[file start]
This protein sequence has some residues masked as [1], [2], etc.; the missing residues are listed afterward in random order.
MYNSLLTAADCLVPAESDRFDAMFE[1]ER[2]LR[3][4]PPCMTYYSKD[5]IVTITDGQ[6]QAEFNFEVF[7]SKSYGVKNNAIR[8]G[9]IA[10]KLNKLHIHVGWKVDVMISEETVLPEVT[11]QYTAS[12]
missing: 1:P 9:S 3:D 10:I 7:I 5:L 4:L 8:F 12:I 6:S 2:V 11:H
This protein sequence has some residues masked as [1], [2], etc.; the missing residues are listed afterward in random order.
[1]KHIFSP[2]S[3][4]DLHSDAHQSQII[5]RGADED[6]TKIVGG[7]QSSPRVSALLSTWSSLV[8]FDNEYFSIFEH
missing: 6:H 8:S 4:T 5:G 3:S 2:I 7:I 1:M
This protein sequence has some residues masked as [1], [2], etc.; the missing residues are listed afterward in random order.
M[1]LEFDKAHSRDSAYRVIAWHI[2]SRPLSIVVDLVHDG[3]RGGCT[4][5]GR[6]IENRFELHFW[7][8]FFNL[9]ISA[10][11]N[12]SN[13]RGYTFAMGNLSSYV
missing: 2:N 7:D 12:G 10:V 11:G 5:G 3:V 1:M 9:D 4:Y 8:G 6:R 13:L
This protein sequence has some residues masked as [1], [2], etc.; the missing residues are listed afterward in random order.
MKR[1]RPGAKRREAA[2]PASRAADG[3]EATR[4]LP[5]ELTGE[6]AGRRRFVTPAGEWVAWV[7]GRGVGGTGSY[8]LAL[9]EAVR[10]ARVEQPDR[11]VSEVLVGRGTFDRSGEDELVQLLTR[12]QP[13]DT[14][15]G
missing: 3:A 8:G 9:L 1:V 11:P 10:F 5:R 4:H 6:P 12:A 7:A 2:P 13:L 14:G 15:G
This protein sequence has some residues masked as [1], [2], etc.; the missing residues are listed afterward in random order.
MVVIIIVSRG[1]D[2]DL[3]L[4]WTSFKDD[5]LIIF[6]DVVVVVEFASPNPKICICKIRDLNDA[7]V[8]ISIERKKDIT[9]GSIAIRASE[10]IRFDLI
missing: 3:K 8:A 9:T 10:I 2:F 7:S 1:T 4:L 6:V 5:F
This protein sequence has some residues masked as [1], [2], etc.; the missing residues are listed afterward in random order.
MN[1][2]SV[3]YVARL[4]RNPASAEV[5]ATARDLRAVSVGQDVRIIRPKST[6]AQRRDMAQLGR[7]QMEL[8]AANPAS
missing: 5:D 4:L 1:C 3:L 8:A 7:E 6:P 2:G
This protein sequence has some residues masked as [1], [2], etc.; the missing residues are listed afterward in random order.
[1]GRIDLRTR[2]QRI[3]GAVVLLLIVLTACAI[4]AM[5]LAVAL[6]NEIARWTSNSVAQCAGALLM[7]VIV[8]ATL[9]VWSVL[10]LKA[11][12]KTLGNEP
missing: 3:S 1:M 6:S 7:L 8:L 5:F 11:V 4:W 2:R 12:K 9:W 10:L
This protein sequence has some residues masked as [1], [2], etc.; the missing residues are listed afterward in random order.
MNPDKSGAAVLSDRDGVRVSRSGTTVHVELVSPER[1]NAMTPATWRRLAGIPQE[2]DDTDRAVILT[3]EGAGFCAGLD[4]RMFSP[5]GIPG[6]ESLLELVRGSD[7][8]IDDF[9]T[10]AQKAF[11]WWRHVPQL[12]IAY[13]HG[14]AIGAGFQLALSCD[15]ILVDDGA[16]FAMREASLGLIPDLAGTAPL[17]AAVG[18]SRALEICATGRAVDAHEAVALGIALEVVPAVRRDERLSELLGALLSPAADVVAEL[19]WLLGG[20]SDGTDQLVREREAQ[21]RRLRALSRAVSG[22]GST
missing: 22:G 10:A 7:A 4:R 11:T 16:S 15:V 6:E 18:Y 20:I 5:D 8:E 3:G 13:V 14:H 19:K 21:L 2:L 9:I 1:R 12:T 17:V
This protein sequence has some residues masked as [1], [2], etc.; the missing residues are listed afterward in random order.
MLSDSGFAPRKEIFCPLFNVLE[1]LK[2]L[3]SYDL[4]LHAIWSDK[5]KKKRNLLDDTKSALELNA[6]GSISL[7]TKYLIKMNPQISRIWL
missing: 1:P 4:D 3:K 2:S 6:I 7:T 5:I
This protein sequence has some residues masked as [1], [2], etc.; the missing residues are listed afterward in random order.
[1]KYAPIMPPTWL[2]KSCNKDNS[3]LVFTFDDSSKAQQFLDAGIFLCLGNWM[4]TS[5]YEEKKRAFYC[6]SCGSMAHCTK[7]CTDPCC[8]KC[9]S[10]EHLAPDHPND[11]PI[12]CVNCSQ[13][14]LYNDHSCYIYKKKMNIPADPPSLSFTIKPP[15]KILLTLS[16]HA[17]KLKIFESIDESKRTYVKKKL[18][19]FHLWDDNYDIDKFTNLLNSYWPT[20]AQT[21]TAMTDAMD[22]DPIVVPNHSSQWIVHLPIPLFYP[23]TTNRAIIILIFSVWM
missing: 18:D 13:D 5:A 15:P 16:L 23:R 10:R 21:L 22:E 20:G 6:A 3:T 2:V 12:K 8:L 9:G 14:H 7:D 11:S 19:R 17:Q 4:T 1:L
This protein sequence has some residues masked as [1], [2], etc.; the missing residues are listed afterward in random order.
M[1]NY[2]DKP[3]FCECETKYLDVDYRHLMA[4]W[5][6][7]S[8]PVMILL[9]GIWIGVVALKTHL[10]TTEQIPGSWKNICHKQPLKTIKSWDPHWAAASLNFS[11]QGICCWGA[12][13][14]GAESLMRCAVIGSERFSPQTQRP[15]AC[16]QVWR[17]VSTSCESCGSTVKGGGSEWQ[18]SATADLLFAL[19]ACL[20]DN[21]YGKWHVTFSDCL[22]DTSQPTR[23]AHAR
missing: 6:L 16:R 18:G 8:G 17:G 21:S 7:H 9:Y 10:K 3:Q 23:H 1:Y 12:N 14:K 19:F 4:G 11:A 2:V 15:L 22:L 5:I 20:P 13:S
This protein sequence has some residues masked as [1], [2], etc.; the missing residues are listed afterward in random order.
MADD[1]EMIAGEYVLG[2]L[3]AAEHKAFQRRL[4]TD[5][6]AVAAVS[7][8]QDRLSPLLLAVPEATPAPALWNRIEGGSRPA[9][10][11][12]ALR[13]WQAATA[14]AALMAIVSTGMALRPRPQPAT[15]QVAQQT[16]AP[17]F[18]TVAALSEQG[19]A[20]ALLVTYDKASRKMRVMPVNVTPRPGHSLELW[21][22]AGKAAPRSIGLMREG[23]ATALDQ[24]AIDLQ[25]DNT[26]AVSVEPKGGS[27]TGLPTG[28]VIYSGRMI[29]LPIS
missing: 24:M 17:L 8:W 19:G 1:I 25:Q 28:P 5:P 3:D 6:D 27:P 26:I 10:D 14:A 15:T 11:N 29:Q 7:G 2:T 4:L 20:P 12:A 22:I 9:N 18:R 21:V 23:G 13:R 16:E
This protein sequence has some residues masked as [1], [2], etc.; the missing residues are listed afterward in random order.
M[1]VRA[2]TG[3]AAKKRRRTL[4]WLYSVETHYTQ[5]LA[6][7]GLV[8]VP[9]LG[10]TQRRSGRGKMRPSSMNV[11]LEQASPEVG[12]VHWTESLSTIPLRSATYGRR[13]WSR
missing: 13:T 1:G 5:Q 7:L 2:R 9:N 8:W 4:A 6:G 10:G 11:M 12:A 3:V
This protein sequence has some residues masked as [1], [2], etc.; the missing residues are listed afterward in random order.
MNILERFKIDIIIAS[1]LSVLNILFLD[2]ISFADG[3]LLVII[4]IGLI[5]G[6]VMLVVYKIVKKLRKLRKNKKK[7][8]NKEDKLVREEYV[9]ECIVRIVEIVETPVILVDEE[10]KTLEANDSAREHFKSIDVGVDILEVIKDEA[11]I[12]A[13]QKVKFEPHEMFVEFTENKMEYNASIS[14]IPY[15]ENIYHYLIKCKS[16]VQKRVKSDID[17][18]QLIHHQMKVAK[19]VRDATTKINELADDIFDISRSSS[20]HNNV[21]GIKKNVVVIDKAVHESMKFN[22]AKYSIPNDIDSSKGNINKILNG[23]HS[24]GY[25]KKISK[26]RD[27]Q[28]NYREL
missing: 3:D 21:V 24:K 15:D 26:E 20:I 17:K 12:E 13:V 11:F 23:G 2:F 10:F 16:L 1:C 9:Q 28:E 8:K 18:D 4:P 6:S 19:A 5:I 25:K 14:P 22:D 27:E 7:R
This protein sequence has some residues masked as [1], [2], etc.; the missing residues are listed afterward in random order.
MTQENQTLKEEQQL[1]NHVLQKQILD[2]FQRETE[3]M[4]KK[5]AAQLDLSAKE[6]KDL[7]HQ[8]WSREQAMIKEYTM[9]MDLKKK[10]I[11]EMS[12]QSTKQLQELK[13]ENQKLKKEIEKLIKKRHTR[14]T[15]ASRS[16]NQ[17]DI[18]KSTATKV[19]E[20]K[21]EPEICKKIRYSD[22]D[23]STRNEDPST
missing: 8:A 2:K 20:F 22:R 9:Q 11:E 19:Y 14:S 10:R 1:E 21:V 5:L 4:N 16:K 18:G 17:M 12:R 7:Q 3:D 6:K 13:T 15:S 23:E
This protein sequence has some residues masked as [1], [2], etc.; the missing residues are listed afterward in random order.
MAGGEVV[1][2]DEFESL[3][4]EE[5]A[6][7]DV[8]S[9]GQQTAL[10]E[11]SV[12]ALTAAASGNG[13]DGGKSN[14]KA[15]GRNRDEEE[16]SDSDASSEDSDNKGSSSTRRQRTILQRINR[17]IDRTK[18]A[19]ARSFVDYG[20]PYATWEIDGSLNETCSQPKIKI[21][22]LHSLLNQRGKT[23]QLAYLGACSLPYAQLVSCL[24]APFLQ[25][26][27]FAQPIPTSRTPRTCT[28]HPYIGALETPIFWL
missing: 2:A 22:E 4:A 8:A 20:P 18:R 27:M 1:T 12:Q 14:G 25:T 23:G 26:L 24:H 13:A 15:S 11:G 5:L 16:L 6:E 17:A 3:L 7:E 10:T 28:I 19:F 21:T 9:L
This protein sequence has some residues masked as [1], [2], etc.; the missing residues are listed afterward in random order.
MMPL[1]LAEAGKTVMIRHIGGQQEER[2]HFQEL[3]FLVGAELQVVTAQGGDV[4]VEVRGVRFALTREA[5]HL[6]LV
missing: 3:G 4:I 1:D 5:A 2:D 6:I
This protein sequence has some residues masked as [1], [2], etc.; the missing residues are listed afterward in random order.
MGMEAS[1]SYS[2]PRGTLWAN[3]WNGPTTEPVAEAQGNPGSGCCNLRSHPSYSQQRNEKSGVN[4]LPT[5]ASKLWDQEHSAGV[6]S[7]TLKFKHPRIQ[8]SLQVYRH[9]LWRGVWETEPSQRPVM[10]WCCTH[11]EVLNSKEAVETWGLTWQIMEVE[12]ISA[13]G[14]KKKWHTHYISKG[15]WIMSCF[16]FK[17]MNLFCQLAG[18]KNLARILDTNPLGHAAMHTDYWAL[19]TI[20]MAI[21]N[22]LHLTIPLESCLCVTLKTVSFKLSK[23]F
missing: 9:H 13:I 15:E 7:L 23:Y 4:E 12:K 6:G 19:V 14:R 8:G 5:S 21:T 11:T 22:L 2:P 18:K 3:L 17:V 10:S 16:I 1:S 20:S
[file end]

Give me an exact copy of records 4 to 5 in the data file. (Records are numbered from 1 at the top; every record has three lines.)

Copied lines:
This protein sequence has some residues masked as [1], [2], etc.; the missing residues are listed afterward in random order.
MKR[1]RPGAKRREAA[2]PASRAADG[3]EATR[4]LP[5]ELTGE[6]AGRRRFVTPAGEWVAWV[7]GRGVGGTGSY[8]LAL[9]EAVR[10]ARVEQPDR[11]VSEVLVGRGTFDRSGEDELVQLLTR[12]QP[13]DT[14][15]G
missing: 3:A 8:G 9:L 1:V 11:P 10:F 5:R 4:H 6:P 12:A 7:A 2:P 13:L 14:G 15:G
This protein sequence has some residues masked as [1], [2], etc.; the missing residues are listed afterward in random order.
MVVIIIVSRG[1]D[2]DL[3]L[4]WTSFKDD[5]LIIF[6]DVVVVVEFASPNPKICICKIRDLNDA[7]V[8]ISIERKKDIT[9]GSIAIRASE[10]IRFDLI
missing: 3:K 8:A 9:T 10:I 2:F 7:S 1:T 4:L 6:V 5:F